Connecting Through Technology During COVID-19
Keywords:COVID-19, Stress, media richness theory, multi-modality, loneliness
This manuscript examines the patterns of information communication technology (ICT) use with friends and family outside of the home during the COVID-19 pandemic, and the associations among ICT use and psychological (i.e., loneliness; stress) and social (i.e., social needs; relationship maintenance) wellbeing. In early May 2020, a representative panel of American adults was surveyed (N = 1,947). Results suggest that despite 90% of the sample complying with shelter-in-place (SIP) orders, face-to-face contact with friends and family outside of the home was the primary predictor of getting one’s social needs met and mitigating loneliness. In contrast with predictions drawn from media richness theory, voice calls were associated with less stress, loneliness, and relationship maintenance difficulties, while video chat was positively associated with all three. Moderation analyses suggested that other factors (i.e., SIP, age) influenced the strength of association between modalities (i.e., face-to-face, email, social media) and outcomes. The theoretical implications for MRT and the practical implications for mediated sociality during the early stages of the COVID-19 pandemic are discussed.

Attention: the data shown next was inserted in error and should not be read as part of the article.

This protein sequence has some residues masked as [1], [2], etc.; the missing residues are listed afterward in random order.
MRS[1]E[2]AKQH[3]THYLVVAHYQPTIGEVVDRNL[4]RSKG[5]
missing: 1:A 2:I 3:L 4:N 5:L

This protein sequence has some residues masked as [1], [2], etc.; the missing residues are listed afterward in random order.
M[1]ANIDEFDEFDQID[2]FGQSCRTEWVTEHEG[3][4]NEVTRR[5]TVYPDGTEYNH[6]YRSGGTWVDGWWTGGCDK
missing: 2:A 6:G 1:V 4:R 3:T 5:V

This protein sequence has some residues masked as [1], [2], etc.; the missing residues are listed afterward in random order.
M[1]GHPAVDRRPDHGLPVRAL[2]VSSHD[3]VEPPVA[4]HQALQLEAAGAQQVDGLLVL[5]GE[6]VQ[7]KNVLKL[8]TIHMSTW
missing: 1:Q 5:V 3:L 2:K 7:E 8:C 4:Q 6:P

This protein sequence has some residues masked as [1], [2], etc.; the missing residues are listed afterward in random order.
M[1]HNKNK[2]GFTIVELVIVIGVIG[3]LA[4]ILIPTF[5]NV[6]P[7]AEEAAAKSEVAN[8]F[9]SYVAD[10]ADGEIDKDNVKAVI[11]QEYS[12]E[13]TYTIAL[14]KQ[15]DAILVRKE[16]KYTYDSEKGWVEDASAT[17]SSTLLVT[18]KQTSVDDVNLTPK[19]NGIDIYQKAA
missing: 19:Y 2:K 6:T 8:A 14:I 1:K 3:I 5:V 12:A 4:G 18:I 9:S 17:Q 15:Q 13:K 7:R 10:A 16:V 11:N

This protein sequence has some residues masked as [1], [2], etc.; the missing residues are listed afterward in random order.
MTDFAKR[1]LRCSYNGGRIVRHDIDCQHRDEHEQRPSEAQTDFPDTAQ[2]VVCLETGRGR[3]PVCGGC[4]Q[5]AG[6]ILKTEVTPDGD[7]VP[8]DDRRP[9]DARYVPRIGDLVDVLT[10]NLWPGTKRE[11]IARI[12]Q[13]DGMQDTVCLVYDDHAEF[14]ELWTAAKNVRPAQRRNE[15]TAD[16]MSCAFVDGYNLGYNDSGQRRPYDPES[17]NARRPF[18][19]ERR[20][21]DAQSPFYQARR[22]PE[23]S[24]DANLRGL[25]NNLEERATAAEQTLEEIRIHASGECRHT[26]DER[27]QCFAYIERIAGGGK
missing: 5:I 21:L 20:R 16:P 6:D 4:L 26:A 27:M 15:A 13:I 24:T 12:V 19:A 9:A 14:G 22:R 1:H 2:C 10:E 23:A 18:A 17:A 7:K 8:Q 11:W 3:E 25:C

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Copyright (c) 2021 Jeffrey Hall, Natalie Pennington, Amanda Holmstrom
This work is licensed under a Creative Commons Attribution-NonCommercial 4.0 International License.
All articles in Human Communication & Technology are licensed under a Creative Commons Attribution Non-Commercial 4.0 International License. Copyright is held by the author.